template<class T>
Corrade::PluginManager::Manager class

Plugin manager.

Manages loading, instancing and unloading plugins. See Plugin management for a high-level introduction.

Plugin directories

Plugins are searched in the following directories, in order:

  1. If a non-empty pluginDirectory was passed to the Manager(Containers::StringView) constructor, plugins are searched there. If the directory doesn't exist, no search is performed and the process stops here.
  2. Otherwise, it's expected that given plugin interface defined AbstractPlugin::pluginSearchPaths(). The search goes through the entries and stops once an existing directory is found.

In both cases the path of Utility::Path::executableLocation() is prepended to relative paths before testing. The matching directory is then saved and available through pluginDirectory().

Besides the above, it's possible to call load() with a concrete path to a dynamic module file to load a plugin from outside of the plugin directory. The file is expected to be accompanied by its corresponding *.conf metadata file (unless overridden in the plugin interface using AbstractPlugin::pluginMetadataSuffix()) and no plugin with the same name is expected to be loaded at the same time. If loading succeeds, the module is exposed through the API under its basename (excluding extension).

Plugin loading, instantiation and unloading

A plugin is loaded by calling load() with given plugin name or alias. After that, you can get one or more instances using instantiate(). For convenience, loadAndInstantiate() combines these two operations into one.

Plugin is unloaded either by calling unload() or on plugin manager destruction. By default, all active plugin instances have to be deleted before a plugin can be unloaded. For hot reloading and other specific use cases it's possible to unload a plugin that still has active instances. For that to work, AbstractPlugin::canBeDeleted() has to return true for all active instances, otherwise unload() returns LoadState::Used. Moreover, in order to avoid double-free issues, you have to call release() on all Containers::Pointer instances returned from Manager::instantiate() or Manager::loadAndInstantiate().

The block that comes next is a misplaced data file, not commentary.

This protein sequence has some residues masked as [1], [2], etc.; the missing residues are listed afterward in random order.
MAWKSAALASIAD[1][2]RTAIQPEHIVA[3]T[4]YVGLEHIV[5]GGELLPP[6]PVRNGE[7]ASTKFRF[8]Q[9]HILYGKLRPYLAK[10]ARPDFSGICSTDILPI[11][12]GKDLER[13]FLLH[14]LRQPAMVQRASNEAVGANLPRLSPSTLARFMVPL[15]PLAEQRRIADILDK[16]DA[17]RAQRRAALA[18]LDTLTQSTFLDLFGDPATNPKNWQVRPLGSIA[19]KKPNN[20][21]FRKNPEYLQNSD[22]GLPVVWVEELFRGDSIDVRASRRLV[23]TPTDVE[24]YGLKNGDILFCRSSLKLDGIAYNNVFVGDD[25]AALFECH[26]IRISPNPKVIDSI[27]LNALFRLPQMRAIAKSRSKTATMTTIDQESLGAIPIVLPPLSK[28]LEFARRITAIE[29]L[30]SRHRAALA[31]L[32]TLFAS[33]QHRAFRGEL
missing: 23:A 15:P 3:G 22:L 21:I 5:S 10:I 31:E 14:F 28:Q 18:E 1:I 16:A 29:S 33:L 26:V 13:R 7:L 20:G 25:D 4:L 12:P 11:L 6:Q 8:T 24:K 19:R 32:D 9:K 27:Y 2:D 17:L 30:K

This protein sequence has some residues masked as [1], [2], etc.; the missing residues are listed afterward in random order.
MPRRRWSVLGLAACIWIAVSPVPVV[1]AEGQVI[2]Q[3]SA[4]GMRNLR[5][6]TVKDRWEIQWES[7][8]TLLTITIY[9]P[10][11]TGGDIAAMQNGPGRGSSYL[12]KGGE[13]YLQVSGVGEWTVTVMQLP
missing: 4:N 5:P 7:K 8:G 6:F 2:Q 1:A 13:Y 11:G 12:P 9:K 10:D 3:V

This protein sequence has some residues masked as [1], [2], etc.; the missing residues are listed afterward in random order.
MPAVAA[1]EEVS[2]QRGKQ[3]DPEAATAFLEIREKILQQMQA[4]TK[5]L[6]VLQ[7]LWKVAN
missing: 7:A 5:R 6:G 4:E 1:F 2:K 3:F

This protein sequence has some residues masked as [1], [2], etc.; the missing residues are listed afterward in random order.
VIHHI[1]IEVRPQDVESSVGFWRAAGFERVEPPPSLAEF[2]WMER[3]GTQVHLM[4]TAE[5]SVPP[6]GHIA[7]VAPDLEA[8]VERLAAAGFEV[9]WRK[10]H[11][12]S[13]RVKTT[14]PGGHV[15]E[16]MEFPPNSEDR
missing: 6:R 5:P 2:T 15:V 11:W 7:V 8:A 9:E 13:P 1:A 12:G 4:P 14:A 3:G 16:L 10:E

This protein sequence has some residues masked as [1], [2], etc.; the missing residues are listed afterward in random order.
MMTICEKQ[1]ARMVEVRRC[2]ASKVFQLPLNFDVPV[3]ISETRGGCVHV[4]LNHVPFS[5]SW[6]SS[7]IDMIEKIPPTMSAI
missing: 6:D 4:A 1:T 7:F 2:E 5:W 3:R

Plugin-specific data and configuration

Besides the API provided by a particular plugin interface after given plugin is instantiated, plugins can also define various additional metadata that can be accessed even if the plugin is not loaded. That can be used for example to provide extra information to users in a plugin listing UI. Plugin-specific data can be accessed via PluginMetadata::data() through either metadata() or AbstractPlugin::metadata().

In order to make it possible to configure behavior of specific plugins on top of what the general plugin interface provides, the AbstractPlugin::configuration() function provides read-write access to a configuration specific to a particular plugin instance. This can be used for example to adjust various quality/speed properties of a JPEG image conversion plugin that wouldn't be otherwise available in a general image converter plugin API.

See PluginMetadata for detailed description of the plugin metadata file.

Plugin dependencies

Plugins can depend on each other by listing then in the metadata file, as described in the PluginMetadata class documentation. From the user point-of-view the dependency handling is completely transparent — loading a plugin will also load all its dependencies, fail if some dependencies can't be found, and disallow the plugin from being unloaded when some other still needs it.

A special (and rarer) case is inter-manager dependencies. By default, to avoid shared mutable global state, plugin manager instances don't know about each other, so if a plugin depends on another from a different interface, you need to instantiate a manager for the other interface and register it with the original manager using registerExternalManager().